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Tory leadership contest in full swing as ex-minister Andrea Leadsom joins the race

Former Brexit Secretary Dominic Raab has also thrown his hat in the ring.

Former House of Commons leader Andrea Leadsom
Former House of Commons leader Andrea Leadsom
Image: PA Wire/PA Images

Updated May 25th 2019, 10:38 PM

FORMER HOUSE OF Commons leader Andrea Leadsom has become the latest Tory MP to enter the race to replace Theresa May as Prime Minister who announced she would stand down as Conservative Party leader on 7 June. 

Leadsom was the runner up in the Conservative leadership contest when May became leader in 2016 and until Wednesday served as Leader of the House of Commons.

She told the Sunday Times that she has the “experience and confidence” to lead the UK “into a brighter future”.

Leadsom joins front runner Boris Johnson, Jeremy Hunt, Rory Stewart and Esther McVey, along with former Brexit secretary Dominic Raab, according to Skynews.

Raab made his intentions known in the Mail on Sunday, where he wrote that he will put his hat in the ring to offer an “optimistic Conservative vision” and “fight for a fairer deal on Brexit”.

Early today, UK Health Secretary Matt Hancock joined the long list of contenders. 

The 40-year-old MP announced he was joining an already crowded field of Tory politicians hoping to succeed May.

“I’m running for the next prime minister because I profoundly believe we need a leader for the future and not just for now,” Hancock told Sky News this morning. 

“We need to deliver Brexit, and I will deliver Brexit, and we need to move this country forward, taking all the opportunities that Brexit brings.”

Leaving the European Union without an agreement is “not an active policy choice that is available to the next prime minister,”  Hancock said. 

The Health Secretary is viewed as one of the dark horses who might make it through a crowded field that is expected to include more than a dozen names.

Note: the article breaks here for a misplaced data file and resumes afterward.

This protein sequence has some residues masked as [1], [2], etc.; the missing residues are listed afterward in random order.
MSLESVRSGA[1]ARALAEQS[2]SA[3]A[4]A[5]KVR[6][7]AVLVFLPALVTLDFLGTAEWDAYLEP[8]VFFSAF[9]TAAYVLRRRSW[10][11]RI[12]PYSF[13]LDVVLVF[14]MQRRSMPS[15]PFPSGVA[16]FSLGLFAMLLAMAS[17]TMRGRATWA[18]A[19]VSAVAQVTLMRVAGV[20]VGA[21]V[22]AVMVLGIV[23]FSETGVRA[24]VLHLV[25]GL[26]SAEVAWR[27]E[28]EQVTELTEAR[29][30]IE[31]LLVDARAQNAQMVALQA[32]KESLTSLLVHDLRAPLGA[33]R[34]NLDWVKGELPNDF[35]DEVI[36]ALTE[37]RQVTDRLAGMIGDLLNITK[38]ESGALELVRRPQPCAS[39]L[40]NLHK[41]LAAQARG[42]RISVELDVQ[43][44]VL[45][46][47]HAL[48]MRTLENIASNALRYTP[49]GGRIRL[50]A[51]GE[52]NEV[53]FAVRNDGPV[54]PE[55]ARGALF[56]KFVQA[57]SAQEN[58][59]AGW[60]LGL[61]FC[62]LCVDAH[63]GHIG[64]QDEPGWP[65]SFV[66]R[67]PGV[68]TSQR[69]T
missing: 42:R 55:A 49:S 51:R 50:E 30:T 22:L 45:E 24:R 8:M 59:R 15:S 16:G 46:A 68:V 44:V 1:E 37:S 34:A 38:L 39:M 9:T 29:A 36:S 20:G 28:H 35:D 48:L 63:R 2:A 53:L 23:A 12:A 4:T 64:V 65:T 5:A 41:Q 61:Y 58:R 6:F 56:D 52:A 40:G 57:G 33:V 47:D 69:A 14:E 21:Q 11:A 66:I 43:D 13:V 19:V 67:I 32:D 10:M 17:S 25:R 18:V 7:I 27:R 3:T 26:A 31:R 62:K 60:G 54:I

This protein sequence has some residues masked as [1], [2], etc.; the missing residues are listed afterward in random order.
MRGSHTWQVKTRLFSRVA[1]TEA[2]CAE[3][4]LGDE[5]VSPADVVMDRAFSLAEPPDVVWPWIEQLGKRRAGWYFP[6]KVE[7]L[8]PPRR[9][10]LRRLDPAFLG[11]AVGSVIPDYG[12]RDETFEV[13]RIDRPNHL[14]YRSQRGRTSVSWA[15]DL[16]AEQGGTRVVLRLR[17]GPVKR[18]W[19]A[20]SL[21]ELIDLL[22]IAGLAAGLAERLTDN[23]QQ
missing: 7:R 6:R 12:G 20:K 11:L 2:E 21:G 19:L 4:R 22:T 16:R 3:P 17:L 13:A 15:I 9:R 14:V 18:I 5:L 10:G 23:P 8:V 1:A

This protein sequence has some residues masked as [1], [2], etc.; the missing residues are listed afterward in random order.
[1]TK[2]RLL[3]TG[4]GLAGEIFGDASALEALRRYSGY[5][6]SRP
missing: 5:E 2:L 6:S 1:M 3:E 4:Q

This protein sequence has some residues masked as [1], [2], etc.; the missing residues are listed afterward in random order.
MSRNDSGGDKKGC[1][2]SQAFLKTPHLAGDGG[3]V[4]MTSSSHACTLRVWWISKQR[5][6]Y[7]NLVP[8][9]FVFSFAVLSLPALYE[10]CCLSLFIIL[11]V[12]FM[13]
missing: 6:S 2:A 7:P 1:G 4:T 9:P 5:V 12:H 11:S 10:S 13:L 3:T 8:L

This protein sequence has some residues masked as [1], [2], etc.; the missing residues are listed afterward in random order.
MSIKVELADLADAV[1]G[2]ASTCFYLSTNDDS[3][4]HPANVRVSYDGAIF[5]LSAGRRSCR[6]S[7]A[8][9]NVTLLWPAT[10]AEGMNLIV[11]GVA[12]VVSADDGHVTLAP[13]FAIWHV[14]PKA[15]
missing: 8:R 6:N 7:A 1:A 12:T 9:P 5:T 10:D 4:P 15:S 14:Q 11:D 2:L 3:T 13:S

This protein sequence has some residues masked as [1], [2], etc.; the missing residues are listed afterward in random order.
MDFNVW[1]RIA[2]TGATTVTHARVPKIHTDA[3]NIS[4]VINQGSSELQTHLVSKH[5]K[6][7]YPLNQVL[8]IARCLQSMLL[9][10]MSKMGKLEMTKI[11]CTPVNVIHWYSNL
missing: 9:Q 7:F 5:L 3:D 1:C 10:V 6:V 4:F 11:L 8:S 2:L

Work and Pensions Secretary Amber Rudd has ruled herself out of the leadership contest while prominent Brexiteer MP Michael Gove, who ran for leader in 2016, has refused to be drawn on whether or not he will enter the race. 

The contest is being held against the backdrop of European Parliament elections that the new Brexit Party of the anti-EU populist Nigel Farage is expected to win with about a third of the vote.

Polls show the Conservatives getting punished for their bickering over Brexit and finishing as low as fifth – their worst result in a national election.

The contenders are also mindful of a party revolt over May’s fateful decision to court the pro-EU opposition with the promise of a second Brexit referendum.

The concession was designed to help ram her withdrawal agreement through parliament on the fourth attempt.

But it won her no converts and sparked a party coup attempt that forced May to walk away before she was pushed out.

Parliamentary party members will begin whittling down the field of Tory party contenders to a final two on 10 June. 

The finalists will go up for a vote in a ballot held across Britain by around 100,000 party members (who have three months’ standing) in July.

With reporting from Adam Daly 

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